By: Mir M.Hosseini
The United States freezes Iranian assets in the US based on the decision by President Jimmy Carter entering the two countries into a long-term period of hostilities. Anti-American sentiments in Iran fueled in part by close ties between the U.S. and the unpopular leader Mohammad Reza Shah. Shah fled the country in 1979. When the monarch entered the U.S. for medical treatment, a group of militants calling themselves; Students in Imam's path, stormed the U.S. embassy in Tehran and seized 66 Americans.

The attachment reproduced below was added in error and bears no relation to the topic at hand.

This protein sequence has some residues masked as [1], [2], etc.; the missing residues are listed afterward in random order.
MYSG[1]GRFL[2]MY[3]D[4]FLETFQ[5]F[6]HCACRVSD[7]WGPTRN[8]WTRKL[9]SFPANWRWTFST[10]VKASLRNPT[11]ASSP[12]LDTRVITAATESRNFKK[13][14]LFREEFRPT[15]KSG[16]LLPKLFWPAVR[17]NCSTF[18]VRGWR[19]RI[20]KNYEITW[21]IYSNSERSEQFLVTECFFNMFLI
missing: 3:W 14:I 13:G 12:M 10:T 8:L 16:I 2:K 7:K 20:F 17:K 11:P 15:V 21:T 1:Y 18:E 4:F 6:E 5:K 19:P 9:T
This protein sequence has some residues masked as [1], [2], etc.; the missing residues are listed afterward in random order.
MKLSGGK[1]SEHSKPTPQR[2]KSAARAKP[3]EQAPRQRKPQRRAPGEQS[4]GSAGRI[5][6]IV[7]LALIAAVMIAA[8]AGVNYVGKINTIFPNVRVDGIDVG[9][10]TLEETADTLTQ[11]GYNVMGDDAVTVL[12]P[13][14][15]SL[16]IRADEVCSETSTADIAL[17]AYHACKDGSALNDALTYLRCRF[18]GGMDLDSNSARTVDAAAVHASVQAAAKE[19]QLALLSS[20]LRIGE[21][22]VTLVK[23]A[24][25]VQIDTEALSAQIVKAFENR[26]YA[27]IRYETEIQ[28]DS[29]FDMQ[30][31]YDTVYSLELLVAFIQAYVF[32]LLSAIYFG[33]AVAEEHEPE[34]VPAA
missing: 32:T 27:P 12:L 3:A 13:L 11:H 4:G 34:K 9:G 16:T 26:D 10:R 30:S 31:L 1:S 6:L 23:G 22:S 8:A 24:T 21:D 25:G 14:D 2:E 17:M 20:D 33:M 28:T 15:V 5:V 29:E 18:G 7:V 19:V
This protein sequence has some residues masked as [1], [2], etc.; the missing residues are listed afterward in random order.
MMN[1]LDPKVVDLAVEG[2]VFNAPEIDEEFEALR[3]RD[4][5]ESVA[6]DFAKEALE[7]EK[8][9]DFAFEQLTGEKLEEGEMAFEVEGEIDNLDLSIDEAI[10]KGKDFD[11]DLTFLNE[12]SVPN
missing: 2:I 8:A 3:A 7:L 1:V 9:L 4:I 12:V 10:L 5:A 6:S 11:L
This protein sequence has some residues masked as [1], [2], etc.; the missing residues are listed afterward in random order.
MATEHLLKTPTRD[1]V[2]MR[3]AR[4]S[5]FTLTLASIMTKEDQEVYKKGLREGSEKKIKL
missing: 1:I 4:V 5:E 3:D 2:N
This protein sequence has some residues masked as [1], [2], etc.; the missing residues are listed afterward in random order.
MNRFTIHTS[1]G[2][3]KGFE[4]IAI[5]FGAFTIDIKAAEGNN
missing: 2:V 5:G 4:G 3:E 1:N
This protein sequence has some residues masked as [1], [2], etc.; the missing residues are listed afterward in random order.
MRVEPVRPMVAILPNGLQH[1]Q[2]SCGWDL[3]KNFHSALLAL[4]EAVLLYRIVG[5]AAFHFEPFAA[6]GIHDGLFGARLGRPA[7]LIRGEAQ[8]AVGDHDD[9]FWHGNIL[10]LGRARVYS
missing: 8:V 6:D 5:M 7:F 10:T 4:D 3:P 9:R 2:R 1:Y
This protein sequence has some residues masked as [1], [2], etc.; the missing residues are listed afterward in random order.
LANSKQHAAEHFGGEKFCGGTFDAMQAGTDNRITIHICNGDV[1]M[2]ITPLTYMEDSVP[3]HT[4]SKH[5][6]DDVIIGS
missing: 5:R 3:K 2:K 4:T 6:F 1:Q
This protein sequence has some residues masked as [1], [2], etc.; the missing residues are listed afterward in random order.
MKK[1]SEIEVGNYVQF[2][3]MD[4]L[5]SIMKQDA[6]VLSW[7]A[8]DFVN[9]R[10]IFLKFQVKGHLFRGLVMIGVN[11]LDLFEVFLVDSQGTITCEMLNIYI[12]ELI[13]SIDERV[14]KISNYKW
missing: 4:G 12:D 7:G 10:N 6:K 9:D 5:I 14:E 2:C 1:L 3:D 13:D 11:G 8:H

Shah's extradition to Iran was demanded, but Jimmy Carter refused and froze all Iranian assets in the U.S. The Iranians released 13 women and African Americans on Nov, 1979, and another hostage was released in July 1980. A rescue attempt in April 1980 failed. Negotiations for the hostages' return began after the Shah died in July 1980, but the remaining 52 hostages were kept in captivity until Jan. 20, 1981, after 444 days when they were released moments after the inauguration of Ronald Reagan. The crisis contributed to Carter's failure to win reelection.